When the 1969 Dodge Super Bee A12 Mopar big block muscle car was introduced in mid-year 1969, Mopar fans could not sign up to order fast enough. The magnificent high rise intake manifold designed by Vic Edelbrock Jr was a muscle “car work of art” with its triple 2-barrel carburetors to become known forever by Mopar fanatics as a Six Pack. It was obvious from the gitgo that the 1969 Dodge Super Bee A12 was born to race. Some people call it the 1969 1/2 Dodge Super Bee A12, but everyone who saw it at the race track back in the day called it the one to beat.
Hemi Orange, Bahama Yellow, Bright Green, and Bright Red … these were the four new colors for Dodge in 1969. So when the A12 440 Six-Pack Super Bees were announced to be built for the second half of the 1969 production year, the early batches were all done in these four new colors. Bahama Yellow (often referred to as Butterscotch) was a popular color for the Super Bees that year.
The 1969 ½ Dodge Super Bee A12 you see featured here came highly optioned from the factory. The current owner has had the car for 40 years. But it still only has 49k miles. The options include, bucket seats, console, tach, AM/FM radio, power steering, power brakes, six-way seat, rear shoulder belts, wood wheel, light package, remote mirror, Deluxe interior, side scoops, and automatic transmission.
The first time I ever saw an A-12 LIft Off hood Mopar it was at Milan, Michigan. They could take on Hemi Cudas, LS6 Chevelles and L88 Corvettes. And while there were quicker cars on the track, none of them could do a burnout like the A12 Mopars, both Super Bees and Road Runners. The reputation they had back in the day was that you could buy one right off the dealer lot and it was ready to compete at the drag strip. It was said that a bone stock automatic equipped Six Pack Super Bee could could power out the back end of a quarter-mile in 13.5 seconds. Plenty of times you could see them do better than that in high altitudes.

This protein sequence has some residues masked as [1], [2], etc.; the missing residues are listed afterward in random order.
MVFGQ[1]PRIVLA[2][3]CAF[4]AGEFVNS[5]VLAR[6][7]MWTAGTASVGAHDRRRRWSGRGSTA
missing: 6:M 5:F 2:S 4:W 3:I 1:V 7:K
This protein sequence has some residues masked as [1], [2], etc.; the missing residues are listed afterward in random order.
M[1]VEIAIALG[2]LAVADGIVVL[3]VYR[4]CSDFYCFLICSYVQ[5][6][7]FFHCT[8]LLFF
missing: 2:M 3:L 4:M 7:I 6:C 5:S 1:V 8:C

You realize, the Coronet R/T 440 Magnum was used by Dodge when they put together the design for the A12 Super Bees. Mopar then asked Vic Edelbrock Jr to fit a unique highrise manifold to the monster big block with three Holley two-barrel carburetors that could suck 1350 cubic feet of air per minute. The special A12 440 came with stiffer valve springs and a low-taper camshaft. Mopar simply called it a Six Pack. Stamped steel valve covers stand as a label. In stock condition they often caught Street Hemi owners off guard.
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